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Japanese culture is getting more and more popular and people around the world know about it far better than they did 20 years ago, but there are still a lot of misconceptions about Japan. Do the Japanese really put their hands together when they greet? Is every single one of them ninja or samurai? Do they eat sushi every day? The answer is NO.

I’m going to give you 10 major examples of myths and misconceptions about Japan. Some of them are true, but others aren’t.

You can read many similar articles on the internet, but most of them were written by non-Japanese who don’t know how to read or speak Japanese. What’s written here, on the other hand, is all based on the experience and knowlwdge of genuine Japanese. My husband is a full Japanese, and both he and I were born and spent our whole lives in Japan. I’m also going to quote some tweets of the Japanese people to show you that I’m telling the truth.

False: Every Japanese knows how to fight like ninja or samurai

Photo courtesy of photo AC

I hope you know that ninja and samurai don’t exist anymore (although some Japanese claim to be successors of ninja), but it looks like some non-Japanese people still think that the Japanese know how to fight like ninja or samurai. Well… some Japanese might, but unfortunately nobody around me can fight like ninja or samurai and not many in the entire country can.

The Japanese art of swordsmanship or ninja isn’t something that is passed down from generation to generation, and parents don’t teach their kids how to fight. Some schools teach you Japanese art of fencing, but that doesn’t make you a samurai.

Japanese fencing class (Photo courtesy of Photo AC)

Let me ask you something now – is every single American a cowboy and rides a horse? Do the British know how to fight like a knight? Don’t ask such a stupid question, you say? You now understand how the Japanese would feel if you asked them if they knew how to fight like ninja or samurai.

Knowing that many foreigners think that every single Japanese is a ninja, many Japanese make jokes about that on twitter:

Quick translation: “If a foreigner asks me ‘why aren’t the Japanese hesitant to wear a mask?’ in the future, I’m ready to answer ‘that’s because every one of us is a descendent of ninja, of course.'”

Quick translation: “I saw a tweet saying that foreigners are upset about the Japanese who never start riots even when they are oppressed, but the Japanese are all descendents of ninja and we beat enemies surely and steadily by covert actions. It’s not that we are not angry about the oppression.”

*The user doesn’t use the word “oppression,” but I added it to make it easier to understand.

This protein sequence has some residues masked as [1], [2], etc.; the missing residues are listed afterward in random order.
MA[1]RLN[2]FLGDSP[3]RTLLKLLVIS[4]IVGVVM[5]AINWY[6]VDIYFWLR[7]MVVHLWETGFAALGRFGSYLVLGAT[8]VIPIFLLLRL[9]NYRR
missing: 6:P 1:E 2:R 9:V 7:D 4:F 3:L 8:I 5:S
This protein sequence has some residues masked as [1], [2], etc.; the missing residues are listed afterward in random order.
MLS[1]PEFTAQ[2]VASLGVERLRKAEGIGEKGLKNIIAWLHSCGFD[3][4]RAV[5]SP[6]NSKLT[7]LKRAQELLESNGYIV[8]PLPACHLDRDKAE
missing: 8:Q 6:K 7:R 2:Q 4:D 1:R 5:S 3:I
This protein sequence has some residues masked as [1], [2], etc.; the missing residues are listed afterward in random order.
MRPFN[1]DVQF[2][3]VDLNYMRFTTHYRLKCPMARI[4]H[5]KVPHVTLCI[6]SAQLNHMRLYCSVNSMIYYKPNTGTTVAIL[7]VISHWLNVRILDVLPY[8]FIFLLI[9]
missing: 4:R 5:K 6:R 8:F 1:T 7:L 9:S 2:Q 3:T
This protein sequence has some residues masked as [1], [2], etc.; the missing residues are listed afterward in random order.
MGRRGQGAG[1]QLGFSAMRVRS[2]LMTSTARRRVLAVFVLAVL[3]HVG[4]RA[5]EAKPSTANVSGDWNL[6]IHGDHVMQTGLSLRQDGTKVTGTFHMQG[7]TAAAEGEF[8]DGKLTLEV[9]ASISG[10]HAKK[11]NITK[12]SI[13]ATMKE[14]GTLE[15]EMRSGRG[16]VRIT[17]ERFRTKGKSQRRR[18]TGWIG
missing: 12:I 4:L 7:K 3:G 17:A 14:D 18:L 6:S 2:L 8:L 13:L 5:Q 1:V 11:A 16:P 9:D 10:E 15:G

Quick translation: “When I say to foreigners on VRchat ‘I’m from Japan and I’m a ninja. But it’s a top secret so don’t tell anyone,’ they get all excited and answer ‘of course, I promise!’ So adorable.”

In case you believed that these Twitter users were actually ninja… no, they aren’t. They are just joking and they are no ninja. But looking at these tweets, it looks like most of the Japanese are not upset about foreigners assuming that every single Japanese is a ninja, because they know that foreigners adore ninja and they are not mocking at the Japanese.

By the way, when you spell ninja or samurai in plural, don’t put an “s” at the end because no such Japanese words as “ninjas” or “samurais” exist. The Japanese always spell them “ninja” (忍者) and “samurai” (侍) regardless of how many of them there are and never “忍者s” or “侍s.”

True&False: Every Japanese eats whale and dolphin

Photo courtesy of Photo AC

Next example is “do the Japanese eat whale and dolphin?” The answer is yes and no.

I wanted to say with confidence that this was false because I have never seen whale meat sold at the supermarket nor eaten it in my life, but it seems I was wrong. According to this survey conducted by the Japanese government in 2001, 87.7% of the Japanese have eaten whale. I thought that 20-30% of people would have eaten whale at most, but it was totally the opposite. The survey was done 20 years ago and things might be different now, but another survey (Japanese) conducted in 2018 says that 63.9% of people have eaten whale.

So it’s safe to say that the majority of the Japanese today have eaten whale at least once in their lives.

However, the second survey says that 64.7% of all the responders have never seen whale meat sold, and 67% of those who have eaten whale before haven’t eaten it in the past 5 years.

In summary, although most Japanese have eaten whale in the past, it’s not regular diet and they only eat it on limited occasions.

By the way, there are no distinct differences between whales and dolphins but the only difference is their sizes. Dolphins are smaller types of whales, but I’m not sure how many Japanese have eaten what we call “dolphins.”

True&False: Every Japanese loves anime and manga

Photo courtesy of Illust AC